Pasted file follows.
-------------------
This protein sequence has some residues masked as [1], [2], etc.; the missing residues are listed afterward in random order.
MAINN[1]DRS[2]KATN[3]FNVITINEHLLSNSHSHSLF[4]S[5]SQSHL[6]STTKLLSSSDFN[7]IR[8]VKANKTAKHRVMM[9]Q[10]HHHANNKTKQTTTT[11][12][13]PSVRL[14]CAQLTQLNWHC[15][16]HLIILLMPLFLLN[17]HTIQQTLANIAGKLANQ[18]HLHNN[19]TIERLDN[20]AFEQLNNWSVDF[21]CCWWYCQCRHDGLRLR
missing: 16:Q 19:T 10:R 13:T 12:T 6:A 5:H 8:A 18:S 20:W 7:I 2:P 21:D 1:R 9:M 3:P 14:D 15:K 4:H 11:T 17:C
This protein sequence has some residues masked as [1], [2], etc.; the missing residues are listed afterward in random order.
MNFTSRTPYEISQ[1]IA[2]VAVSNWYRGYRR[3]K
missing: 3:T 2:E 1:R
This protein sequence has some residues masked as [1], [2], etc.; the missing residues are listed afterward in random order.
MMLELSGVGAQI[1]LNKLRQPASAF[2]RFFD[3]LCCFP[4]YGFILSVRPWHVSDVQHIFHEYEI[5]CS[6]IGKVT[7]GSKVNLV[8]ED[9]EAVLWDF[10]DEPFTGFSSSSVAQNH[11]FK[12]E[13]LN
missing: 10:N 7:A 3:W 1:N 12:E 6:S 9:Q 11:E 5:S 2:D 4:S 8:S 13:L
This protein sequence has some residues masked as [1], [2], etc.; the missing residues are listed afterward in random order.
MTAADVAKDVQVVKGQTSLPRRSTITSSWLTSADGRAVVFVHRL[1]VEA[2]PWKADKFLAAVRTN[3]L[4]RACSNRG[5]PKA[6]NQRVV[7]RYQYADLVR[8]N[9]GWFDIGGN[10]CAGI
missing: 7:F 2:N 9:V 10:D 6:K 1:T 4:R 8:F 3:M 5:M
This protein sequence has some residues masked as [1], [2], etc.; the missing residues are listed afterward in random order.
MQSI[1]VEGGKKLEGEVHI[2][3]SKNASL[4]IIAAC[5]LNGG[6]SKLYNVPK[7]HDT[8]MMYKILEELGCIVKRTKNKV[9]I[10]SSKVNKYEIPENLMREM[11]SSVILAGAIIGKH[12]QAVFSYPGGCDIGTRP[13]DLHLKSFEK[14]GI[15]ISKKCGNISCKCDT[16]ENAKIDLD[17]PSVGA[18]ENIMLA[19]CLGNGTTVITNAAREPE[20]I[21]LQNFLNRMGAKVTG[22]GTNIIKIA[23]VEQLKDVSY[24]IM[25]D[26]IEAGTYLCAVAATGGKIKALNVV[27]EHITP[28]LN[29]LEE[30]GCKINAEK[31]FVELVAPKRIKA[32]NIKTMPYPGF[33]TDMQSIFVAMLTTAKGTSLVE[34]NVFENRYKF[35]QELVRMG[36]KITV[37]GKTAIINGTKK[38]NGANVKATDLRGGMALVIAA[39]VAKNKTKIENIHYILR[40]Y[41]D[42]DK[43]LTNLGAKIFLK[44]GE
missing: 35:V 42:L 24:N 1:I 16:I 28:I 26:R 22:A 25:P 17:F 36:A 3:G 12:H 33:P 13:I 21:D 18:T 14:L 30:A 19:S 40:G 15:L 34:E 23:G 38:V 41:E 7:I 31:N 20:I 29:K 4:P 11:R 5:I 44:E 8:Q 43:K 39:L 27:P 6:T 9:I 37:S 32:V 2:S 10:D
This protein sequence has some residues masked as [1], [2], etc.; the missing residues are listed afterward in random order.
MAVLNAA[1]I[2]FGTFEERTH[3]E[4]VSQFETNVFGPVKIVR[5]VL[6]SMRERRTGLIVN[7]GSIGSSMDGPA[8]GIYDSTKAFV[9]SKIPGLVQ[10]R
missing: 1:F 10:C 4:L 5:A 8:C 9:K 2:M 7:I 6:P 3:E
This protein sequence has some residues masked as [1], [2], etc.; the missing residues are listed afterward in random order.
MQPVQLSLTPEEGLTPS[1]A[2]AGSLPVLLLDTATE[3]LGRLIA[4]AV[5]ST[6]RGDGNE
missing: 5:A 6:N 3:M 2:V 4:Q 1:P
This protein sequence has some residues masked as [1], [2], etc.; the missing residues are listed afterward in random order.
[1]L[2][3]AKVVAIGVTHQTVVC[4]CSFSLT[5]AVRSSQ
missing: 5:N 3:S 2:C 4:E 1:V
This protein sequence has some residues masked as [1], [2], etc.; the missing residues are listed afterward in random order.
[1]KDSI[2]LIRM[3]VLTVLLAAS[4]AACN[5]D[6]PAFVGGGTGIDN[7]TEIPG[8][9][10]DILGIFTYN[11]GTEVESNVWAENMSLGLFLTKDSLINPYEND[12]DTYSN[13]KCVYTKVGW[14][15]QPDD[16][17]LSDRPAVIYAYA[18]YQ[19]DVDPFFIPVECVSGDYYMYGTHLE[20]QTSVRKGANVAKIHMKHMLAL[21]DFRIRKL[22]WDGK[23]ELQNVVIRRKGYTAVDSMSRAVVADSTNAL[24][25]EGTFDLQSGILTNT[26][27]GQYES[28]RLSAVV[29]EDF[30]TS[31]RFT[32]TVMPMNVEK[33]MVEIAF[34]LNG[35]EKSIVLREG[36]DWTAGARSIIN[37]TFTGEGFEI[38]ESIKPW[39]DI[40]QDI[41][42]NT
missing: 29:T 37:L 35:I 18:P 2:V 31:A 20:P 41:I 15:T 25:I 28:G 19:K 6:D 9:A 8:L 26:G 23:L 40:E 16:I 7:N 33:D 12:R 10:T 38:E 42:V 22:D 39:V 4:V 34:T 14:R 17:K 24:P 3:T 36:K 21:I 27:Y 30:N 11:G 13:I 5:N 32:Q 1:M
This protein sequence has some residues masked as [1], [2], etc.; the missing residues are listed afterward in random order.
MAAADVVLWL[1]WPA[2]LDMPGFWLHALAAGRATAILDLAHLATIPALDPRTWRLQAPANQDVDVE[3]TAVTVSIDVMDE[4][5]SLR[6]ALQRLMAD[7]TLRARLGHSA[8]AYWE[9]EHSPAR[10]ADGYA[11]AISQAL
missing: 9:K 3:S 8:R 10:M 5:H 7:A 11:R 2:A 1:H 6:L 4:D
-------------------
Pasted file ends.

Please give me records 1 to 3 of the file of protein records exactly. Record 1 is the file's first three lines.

This protein sequence has some residues masked as [1], [2], etc.; the missing residues are listed afterward in random order.
MAINN[1]DRS[2]KATN[3]FNVITINEHLLSNSHSHSLF[4]S[5]SQSHL[6]STTKLLSSSDFN[7]IR[8]VKANKTAKHRVMM[9]Q[10]HHHANNKTKQTTTT[11][12][13]PSVRL[14]CAQLTQLNWHC[15][16]HLIILLMPLFLLN[17]HTIQQTLANIAGKLANQ[18]HLHNN[19]TIERLDN[20]AFEQLNNWSVDF[21]CCWWYCQCRHDGLRLR
missing: 16:Q 19:T 10:R 13:T 12:T 6:A 5:H 8:A 18:S 20:W 7:I 2:P 21:D 1:R 9:M 3:P 14:D 15:K 4:H 11:T 17:C
This protein sequence has some residues masked as [1], [2], etc.; the missing residues are listed afterward in random order.
MNFTSRTPYEISQ[1]IA[2]VAVSNWYRGYRR[3]K
missing: 3:T 2:E 1:R
This protein sequence has some residues masked as [1], [2], etc.; the missing residues are listed afterward in random order.
MMLELSGVGAQI[1]LNKLRQPASAF[2]RFFD[3]LCCFP[4]YGFILSVRPWHVSDVQHIFHEYEI[5]CS[6]IGKVT[7]GSKVNLV[8]ED[9]EAVLWDF[10]DEPFTGFSSSSVAQNH[11]FK[12]E[13]LN
missing: 10:N 7:A 3:W 1:N 12:E 6:S 9:Q 11:E 5:S 2:D 4:S 8:S 13:L